K-State Research and Extension News
June 13, 2012
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Kansas Profile - Now That's Rural - Bob and Nancy Sines - Cedar Hollow Foods

By Ron Wilson, director of the Huck Boyd National Institute for Rural Development at Kansas State University.

A delicious aroma wafts through the kitchen. It is a succulent ham, prepared for the family dinner. As family members come running, they know that this ham was developed by an innovative food company whose owner lives in rural Kansas. 


Bob Sines is co-owner of Cedar Hollow Foods, a premier ham production company. Bob and his wife, Nancy live just west of Hiawatha, Kansas. They both grew up on family farms in Iowa.  Nancy was a banker and accountant. After serving in the military, Bob went to work in the meatpacking industry. He started working in a slaughter plant and then worked his way up into management.


He and some friends started a meat plant in Ohio in the 1970s. In 1982 Bob joined a meat company in Falls City, Nebraska known as Mickelberry where he ultimately became vice president of sales and Bob and Nancy moved to nearby Hiawatha. In 1989, the Sines purchased a motel and restaurant in Hiawatha. But the ham business came calling yet again! Bob’s former partners had started a new ham business called Cedar Hollow Foods and Bob became an owner-partner in the start-up ham company.


Today, Cedar Hollow Foods is a leading producer of deli hams. These hams are made using all natural ingredients and old-fashioned methods. The company begins with select muscle from the hog’s rear leg, not parts and pieces of pork portions.


“We cure it right on the bone,” Bob said. “That makes it taste like a bone-in ham.” The bones are later removed and excess fat is trimmed. Every ham is hand-stuffed, not vacuum-stuffed, into netting and sent to the smokehouse to be slow-cooked for a full 14 hours. The hams are sold fully cooked, smoked, and boneless.


The company also sells hams under other brand names such as Ol’ Farmers brand. Various types of hams available from the company include old style Bavarian, hickory pit, brown sugar cured, mesquite smoked, honey, maple syrup, spiral sliced, pineapple, and even chipotle.


Innovation is a priority for Bob and his company.


“We were the first to offer the pre-sliced quarter hams,” Bob said. “We were also the first to put `no MSG, no gluten’ on the package.” The methods used by Cedar Hollow Foods in ham preparation require no artificial ingredients, chemical binders or fillers, and no MSG or gluten.  The company uses artery curing, which is said to be the most thorough.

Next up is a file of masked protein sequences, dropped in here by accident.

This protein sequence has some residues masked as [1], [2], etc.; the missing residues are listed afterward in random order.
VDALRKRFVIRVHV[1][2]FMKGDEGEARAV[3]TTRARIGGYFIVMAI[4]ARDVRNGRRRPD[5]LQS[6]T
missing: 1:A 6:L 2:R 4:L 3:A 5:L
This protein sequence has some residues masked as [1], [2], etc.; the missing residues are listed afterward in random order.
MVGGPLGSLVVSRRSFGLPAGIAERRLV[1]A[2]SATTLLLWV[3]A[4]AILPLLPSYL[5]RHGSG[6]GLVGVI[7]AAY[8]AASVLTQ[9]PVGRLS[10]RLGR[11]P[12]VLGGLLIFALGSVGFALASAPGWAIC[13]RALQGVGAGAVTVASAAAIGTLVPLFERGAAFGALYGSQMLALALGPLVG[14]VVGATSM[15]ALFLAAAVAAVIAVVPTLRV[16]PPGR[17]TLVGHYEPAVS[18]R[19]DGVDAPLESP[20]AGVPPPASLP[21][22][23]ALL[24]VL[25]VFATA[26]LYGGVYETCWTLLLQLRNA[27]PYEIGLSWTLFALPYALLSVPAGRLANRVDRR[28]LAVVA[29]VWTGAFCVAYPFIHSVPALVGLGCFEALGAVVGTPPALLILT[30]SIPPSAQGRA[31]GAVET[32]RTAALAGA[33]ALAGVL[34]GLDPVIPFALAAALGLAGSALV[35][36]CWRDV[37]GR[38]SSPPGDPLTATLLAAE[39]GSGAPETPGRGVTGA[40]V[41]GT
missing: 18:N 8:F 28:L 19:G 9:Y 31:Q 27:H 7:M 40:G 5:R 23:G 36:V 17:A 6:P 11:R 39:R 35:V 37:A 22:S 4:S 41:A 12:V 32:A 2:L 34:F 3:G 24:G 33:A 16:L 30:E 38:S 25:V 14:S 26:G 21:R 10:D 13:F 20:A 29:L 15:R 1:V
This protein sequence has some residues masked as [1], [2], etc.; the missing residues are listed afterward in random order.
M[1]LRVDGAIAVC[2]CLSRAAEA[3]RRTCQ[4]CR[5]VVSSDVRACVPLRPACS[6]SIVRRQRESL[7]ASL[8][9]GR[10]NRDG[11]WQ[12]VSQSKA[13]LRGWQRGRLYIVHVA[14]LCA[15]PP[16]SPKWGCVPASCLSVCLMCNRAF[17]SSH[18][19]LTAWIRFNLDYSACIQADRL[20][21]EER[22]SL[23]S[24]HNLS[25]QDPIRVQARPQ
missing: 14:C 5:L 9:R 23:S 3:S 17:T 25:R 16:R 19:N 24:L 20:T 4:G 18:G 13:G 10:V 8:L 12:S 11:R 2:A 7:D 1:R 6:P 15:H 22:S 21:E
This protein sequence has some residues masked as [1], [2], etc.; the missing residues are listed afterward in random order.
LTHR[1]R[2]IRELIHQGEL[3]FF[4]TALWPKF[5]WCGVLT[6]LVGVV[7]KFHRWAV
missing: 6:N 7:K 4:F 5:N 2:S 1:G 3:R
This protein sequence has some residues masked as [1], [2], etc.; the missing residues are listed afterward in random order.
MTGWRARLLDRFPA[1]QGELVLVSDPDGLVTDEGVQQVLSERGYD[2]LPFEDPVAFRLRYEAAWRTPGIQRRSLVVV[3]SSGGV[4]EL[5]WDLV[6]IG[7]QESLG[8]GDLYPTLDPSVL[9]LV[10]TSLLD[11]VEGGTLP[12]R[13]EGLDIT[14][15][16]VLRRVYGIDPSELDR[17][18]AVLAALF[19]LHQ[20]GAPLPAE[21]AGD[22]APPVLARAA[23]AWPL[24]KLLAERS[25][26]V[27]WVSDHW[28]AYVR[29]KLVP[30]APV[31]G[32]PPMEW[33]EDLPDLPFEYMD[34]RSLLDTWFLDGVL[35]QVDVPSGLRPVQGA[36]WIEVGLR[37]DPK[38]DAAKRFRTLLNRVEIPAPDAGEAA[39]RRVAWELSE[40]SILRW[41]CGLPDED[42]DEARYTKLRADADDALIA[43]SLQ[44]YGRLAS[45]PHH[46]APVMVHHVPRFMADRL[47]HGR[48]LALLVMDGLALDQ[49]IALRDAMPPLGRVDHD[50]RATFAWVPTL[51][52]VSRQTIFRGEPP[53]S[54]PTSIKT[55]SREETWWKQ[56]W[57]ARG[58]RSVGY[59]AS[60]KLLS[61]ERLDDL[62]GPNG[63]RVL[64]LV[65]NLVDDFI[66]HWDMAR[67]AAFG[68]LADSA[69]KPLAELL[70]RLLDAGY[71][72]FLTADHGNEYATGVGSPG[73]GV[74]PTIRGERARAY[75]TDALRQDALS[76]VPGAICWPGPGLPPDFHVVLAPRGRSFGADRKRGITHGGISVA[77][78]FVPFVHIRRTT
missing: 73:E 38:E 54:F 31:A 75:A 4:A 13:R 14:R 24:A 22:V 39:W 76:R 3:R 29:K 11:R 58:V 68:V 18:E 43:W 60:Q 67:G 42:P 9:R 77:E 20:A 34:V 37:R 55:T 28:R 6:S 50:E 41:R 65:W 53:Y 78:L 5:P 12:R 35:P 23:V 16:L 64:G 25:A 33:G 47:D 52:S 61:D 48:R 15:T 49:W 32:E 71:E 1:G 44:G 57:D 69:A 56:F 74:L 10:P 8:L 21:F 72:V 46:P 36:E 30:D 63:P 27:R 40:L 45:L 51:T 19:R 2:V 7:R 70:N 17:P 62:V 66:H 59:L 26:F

“We’ve always been very conscious of the consumer,” Bob said. He enjoys the personal touch.  Bob will reply directly to email inquiries that the company receives. “People say to me, are you in customer service? I’ll tell `em, no, I’m one of the owners,” Bob said. “People seem to like that response.”


Bob reflects on the early days with this company.  “On that first day, we boxed and shipped four hams,” he said. Today the company sells hams to 36 states from coast to coast. 


“We sell to the guy with a 200-square-foot store as well as to the guy with a 200,000-square-foot store,” Bob said. “We sell to the five largest food chains in the United States, and we also sell to the mom-and-pop stores.” Clients include Wal-Mart and Hy-Vee.


The company buys fresh hams from Kansas, Nebraska, Iowa, and Missouri and does the processing at a state-of-the-art plant in Lincoln, Neb. The company headquarters remains in Falls City. Bob gives leadership to the national sales for the company from his home near Hiawatha, a rural community of 3,410 people. Now, that’s rural.


“We love Hiawatha,” Bob said. For more information about the hams, go to Cedar Hollow Foods.


A delicious aroma of ham wafts through the kitchen as the family enjoys dinner. We commend Bob Sines and all those involved with Cedar Hollow Foods for making a difference with innovation and customer concern. Now, please pass the ham.


And there’s more. One day Nancy asked Bob if they could purchase a particular type of animal.  Breeding and selling those animals would become another nationally renowned enterprise.  We’ll learn about that next week.


The mission of the Huck Boyd National Institute for Rural Development is to enhance rural development by helping rural people help themselves. The Kansas Profile radio series and columns are produced with assistance from the K-State Research and Extension Department of Communications News Unit. A photo of Ron Wilson is available. Audio and text files of Kansas Profiles are also available. For more information about the Huck Boyd Institute, interested persons can visit Huck Boyd National Institute for Rural Development.


K-State Research and Extension is a short name for the Kansas State University Agricultural Experiment Station and Cooperative Extension Service, a program designed to generate and distribute useful knowledge for the well-being of Kansans. Supported by county, state, federal and private funds, the program has county Extension offices, experiment fields, area Extension offices and regional research centers statewide. Its headquarters is on the K-State campus, Manhattan.

Story by: Ron Wilson
K-State Research & Extension News

The Huck Boyd Institute is at 785-532-7690 or rwilson@ksu.edu